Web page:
• category/categories: This is the broad categories for the component, all components in the same category will be written to the same page. It can be set to either a string or a YAML array. If you use an array, the component will be written to both pages. Note: There is no need to set a category if this component has a parent.
  • name: This is used for grouping components, by assigning a name, a component can be referenced in another component as a parent. Note that items in the same category are sorted alphabetically by name.
  • parent: (Optional.) This should be the name of another component. If this is set, the current component will be displayed as a section within the parent's documentation, but only if it specifies the same category, or allows the category to be inherited from its parent.
  • hologram: (markdown only) To avoid conflicts with Jekyll and other YAML+markdown formats, Markdown (.md) files must include a hologram: true key/value pair in the YAML block to indicate that it is intended to be processed by Hologram.

For example, you might have a component with the name buttons and another component named buttonSkins. You could set the parent for the buttonSkins component to be buttons. It would then nest the buttonSkins documentation inside the buttons documentation.

Each level of nesting (components are infinitely nestable) will have a heading tag that represents its depth. In the above example buttons would have an <h1> and buttonSkins would have an <h2>.

You can see this exact example in our demo repo, and the output of this nesting in our demo style guide.

Documentation Assets

The documentation assets folder contains the html, css, js and images you'll need for making your style guide look beautiful.

Hologram doesn't care too much about what is in here as it is intended to be custom for your style guide.

Styling Your Code Examples

Hologram uses pygments.rb gem to provide syntax highlighting for code examples. One of the assets that you probably want to include in your documentation assets folder is a css file that styles the "pygmentized" code examples. We use github.css which can be found along with the css we use to style code blocks here.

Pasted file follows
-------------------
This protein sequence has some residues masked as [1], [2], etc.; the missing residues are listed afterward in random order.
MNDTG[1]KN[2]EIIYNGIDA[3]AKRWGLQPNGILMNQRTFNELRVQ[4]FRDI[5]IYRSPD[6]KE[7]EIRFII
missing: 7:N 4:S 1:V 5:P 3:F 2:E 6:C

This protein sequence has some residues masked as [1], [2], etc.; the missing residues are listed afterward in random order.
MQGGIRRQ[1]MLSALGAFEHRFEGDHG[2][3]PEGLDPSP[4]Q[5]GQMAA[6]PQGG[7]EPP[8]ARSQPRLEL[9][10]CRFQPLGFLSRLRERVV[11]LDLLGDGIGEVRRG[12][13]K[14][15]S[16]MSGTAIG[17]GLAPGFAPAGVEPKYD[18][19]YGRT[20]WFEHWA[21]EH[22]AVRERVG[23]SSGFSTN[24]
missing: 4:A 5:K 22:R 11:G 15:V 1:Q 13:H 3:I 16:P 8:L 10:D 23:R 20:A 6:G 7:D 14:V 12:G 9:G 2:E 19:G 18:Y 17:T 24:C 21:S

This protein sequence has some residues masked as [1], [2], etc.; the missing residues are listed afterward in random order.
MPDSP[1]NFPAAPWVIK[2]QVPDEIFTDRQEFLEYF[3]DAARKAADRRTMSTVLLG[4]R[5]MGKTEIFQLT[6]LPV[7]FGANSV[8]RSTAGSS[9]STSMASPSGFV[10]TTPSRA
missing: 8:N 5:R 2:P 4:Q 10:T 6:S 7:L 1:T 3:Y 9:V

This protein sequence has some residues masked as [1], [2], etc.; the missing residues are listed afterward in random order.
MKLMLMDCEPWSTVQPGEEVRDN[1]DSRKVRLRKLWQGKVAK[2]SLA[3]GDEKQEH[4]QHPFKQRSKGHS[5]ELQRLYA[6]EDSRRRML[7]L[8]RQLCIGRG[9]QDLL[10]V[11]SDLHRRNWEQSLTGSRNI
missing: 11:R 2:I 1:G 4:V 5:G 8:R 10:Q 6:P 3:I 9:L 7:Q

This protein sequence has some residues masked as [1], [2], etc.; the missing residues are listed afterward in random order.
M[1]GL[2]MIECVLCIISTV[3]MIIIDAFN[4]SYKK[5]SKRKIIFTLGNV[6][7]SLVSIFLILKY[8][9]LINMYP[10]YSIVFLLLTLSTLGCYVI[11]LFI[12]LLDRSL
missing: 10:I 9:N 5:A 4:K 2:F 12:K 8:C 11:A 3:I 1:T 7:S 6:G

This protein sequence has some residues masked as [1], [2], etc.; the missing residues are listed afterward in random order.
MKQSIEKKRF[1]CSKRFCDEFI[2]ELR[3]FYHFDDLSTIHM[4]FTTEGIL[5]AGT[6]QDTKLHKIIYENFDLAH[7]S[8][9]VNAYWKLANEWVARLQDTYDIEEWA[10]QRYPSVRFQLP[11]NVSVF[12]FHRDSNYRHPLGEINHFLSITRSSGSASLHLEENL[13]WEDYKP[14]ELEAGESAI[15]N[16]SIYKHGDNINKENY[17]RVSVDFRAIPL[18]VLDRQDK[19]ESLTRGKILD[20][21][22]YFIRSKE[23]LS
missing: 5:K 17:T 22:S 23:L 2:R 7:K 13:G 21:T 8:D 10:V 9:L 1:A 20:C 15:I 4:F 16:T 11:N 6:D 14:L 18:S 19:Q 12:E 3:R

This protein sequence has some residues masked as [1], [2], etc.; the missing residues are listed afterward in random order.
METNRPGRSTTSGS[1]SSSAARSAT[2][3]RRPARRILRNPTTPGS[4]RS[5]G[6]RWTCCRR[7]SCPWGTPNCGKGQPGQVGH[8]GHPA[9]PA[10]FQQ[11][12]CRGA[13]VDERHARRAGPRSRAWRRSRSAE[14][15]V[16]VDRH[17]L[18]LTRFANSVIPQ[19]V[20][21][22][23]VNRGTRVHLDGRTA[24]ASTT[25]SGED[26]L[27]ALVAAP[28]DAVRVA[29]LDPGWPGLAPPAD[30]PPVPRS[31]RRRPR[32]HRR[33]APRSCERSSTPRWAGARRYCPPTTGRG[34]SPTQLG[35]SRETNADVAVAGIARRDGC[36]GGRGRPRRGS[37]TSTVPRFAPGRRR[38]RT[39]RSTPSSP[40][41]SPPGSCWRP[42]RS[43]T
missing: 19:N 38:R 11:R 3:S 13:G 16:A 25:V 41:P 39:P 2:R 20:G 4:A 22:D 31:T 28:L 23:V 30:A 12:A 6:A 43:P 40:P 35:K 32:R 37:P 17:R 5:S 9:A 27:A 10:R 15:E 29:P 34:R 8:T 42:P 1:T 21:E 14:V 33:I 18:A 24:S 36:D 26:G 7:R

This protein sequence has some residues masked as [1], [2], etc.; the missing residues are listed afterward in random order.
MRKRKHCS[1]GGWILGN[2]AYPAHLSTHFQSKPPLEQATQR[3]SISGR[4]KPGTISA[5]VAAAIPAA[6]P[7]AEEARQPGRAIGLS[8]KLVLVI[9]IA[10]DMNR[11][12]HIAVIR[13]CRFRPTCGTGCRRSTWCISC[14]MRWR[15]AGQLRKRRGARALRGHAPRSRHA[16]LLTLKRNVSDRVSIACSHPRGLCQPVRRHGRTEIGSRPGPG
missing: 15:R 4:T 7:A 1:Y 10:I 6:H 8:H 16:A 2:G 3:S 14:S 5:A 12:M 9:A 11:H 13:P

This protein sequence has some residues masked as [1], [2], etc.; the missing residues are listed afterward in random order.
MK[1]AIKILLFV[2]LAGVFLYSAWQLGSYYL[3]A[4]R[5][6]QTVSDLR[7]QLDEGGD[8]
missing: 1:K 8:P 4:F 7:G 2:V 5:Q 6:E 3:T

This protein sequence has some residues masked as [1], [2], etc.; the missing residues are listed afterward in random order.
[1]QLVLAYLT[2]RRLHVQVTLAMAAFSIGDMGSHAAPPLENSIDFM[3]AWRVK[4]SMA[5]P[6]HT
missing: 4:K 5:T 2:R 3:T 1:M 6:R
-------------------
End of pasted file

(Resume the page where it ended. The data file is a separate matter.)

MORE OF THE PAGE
Custom Code Example Renderers

By default, hologram supports the following code example types:

  • html_example and html_example_table
  • haml_example and haml_example_table
  • slim_example and slim_example_table
  • js_example
  • jsx_example

Let's say you want to include coffeescript examples in your styleguide. You'll need to create a custom renderer for this.

First, if none of the included templates (markup_example_template, js_example_template, etc) work for you, create new custom template files. In this example, let's say you have the templates my_custom_coffee_example_template.html.erb and my_custom_coffee_table_template.html.erb in your ./code_example_templates folder.

<!-- ./code_example_templates/my_custom_coffee_example_template.html.erb -->

<script><%= rendered_example %></script>
<div class="codeBlock coffeeExample">
  <div class="highlight">
    <pre><%= code_example %></pre>
<!-- ./code_example_templates/my_custom_coffee_table_template.html.erb -->

<div class="codeTable">
      <% examples.each do |example| %>
            <script><%= example.rendered_example %></script>
            <div class="codeBlock coffeeExample">
              <div class="highlight">
                <pre><%= example.code_example %></pre>
      <% end %>

Next, create a custom renderer for coffeescript in the file ./code_example_renderers/coffee_renderer.rb.